Last Updated on July 31, 2020
Markup Your Site To Get a Better Ranking
You might not know what the abbreviation HTML means, but if you are writing content on your blog, you’ll probably have used it before. HTML5, or Hypertext Markup Language, is the markup that search engines use to work out what is important on your page. Learn how to use HTML5 properly to boost your SEO rankings.Ready to Talk?
It’s All About the Subtext
HTML5 is a way of marking up your blog post so that a search engine can quickly crawl through the text and find meaning. While search engines are intelligent, they are not yet at a level where they can quickly digest a 500-word article and decide what it’s topic is. So, HTML5 is there to help out, by pointing to the most important parts of the article that the search engine needs to focus on.
So how do you use HTML5 tags:
Tag Your Headings – <h> tags are probably the most well-known aspect of HTML. Making sure you use H1, H2, and H3 tags will show the search engine what to read first, second and so on. One important point to remember is that you should use <h> tags in order. Skipping from <h1> to <h4> because the size looks better in your post can confuse search engines.
Be STRONG – Using a strong tag in HTML5 is a way of emphasizing the importance of a word or phrase. It is not to be confused with using Bold to make it LOOK emphasized. You shouldn’t overuse strong tags around all your keywords. But using it to focus attention on one word, or phrase is helpful for the search engine.
EM tag – This helps put emphasis on a particular part of the text. For example, if you were saying; “This chicken is not cooked well” you would stress the “not” part of the sentence. So just like with speaking, adding em tags can help make it clear what the point you are trying to make is.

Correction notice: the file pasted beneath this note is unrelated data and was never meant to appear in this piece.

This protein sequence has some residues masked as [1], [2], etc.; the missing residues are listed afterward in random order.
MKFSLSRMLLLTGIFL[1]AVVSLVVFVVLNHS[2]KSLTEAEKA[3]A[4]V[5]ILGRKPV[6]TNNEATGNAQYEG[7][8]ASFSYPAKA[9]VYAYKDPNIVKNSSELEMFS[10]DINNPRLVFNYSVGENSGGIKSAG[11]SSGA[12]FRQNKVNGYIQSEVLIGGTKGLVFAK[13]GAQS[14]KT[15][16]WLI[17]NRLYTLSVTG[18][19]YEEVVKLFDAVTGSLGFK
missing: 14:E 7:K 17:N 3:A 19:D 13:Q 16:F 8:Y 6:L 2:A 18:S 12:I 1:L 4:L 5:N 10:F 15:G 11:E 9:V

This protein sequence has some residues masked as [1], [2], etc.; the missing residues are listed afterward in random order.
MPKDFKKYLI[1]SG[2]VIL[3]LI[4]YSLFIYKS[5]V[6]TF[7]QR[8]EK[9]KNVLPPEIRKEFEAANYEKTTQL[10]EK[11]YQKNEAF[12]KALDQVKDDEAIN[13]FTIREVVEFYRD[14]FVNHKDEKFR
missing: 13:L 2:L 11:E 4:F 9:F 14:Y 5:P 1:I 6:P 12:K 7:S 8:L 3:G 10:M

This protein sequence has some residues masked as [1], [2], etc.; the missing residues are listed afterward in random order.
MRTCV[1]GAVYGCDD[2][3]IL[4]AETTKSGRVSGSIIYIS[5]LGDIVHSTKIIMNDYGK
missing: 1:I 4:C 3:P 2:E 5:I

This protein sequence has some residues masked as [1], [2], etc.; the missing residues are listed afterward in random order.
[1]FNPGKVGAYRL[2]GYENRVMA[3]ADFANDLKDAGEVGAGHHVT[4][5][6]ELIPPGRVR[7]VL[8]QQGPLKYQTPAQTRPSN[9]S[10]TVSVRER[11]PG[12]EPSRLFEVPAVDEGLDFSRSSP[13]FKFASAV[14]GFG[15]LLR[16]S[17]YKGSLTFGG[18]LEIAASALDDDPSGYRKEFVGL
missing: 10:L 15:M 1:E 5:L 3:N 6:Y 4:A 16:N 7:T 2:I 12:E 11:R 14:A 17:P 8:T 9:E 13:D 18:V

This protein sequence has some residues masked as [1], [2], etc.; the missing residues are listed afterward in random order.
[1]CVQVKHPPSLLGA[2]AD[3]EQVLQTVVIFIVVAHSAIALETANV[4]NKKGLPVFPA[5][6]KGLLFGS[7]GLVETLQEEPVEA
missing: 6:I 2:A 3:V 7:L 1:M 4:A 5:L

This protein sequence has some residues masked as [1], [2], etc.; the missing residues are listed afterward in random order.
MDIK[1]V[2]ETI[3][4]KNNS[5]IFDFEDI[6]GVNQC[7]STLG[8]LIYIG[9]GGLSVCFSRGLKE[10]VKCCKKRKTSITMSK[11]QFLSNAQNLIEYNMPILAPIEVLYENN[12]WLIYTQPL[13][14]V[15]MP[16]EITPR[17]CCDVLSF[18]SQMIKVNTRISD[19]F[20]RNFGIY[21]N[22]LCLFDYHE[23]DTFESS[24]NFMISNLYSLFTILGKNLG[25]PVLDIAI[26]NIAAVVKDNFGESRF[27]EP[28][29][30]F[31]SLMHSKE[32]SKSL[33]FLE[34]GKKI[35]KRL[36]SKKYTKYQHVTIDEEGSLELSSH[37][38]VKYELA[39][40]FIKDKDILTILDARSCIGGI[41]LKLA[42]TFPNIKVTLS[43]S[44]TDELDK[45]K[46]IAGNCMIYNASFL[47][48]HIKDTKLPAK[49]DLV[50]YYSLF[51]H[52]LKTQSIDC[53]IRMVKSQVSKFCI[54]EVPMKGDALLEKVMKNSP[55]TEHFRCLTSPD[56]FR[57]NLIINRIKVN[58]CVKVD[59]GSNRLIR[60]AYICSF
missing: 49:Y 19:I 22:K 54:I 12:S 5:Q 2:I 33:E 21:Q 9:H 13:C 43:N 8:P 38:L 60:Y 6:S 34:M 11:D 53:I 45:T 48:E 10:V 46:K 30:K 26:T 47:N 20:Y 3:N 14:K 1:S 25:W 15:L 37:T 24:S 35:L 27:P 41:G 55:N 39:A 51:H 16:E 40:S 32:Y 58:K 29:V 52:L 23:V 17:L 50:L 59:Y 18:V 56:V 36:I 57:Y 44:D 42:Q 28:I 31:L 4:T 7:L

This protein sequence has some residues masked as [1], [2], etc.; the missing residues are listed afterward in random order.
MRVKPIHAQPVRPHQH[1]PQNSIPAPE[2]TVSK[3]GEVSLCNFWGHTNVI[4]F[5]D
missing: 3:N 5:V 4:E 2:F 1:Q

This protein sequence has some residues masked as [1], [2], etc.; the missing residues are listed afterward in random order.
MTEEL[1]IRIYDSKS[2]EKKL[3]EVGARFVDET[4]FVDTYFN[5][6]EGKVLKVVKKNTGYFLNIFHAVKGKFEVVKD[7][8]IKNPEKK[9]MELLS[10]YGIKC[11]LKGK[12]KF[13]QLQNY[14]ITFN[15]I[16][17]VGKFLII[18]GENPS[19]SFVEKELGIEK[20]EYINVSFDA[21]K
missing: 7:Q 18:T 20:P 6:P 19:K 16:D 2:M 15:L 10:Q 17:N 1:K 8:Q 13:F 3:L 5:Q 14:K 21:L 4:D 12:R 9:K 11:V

News Articles – If you’re covering current events or a situation that is changing rapidly, you may be interested in using either the DEL or INS tags. These tags will help you highlight which information has been removed, or changed if it is still relevant to the reader. For example, if you wrote about a major sporting event, and subsequently the result was altered you could use a del tag to show that you are aware of the changes in the result while leaving the article up.
Cite Your Sources – Another useful tag is the CITE tag. You use this if you are referencing the work of another person. If you are citing other online content, you can provide a hyperlink, but if you need to cite something else, a book for example, then you can use the cite tag to make it clear where you are getting your information. This will again help the search engine contextualize your work, and has the added bonus of helping your readers find your sources.
Five HTML5 Headliners
If you use these five basic HTML5 tags you will speed up the time it takes to get your site’s pages crawled by Google and help to improve their comprehension of your content. So get on the HTML train!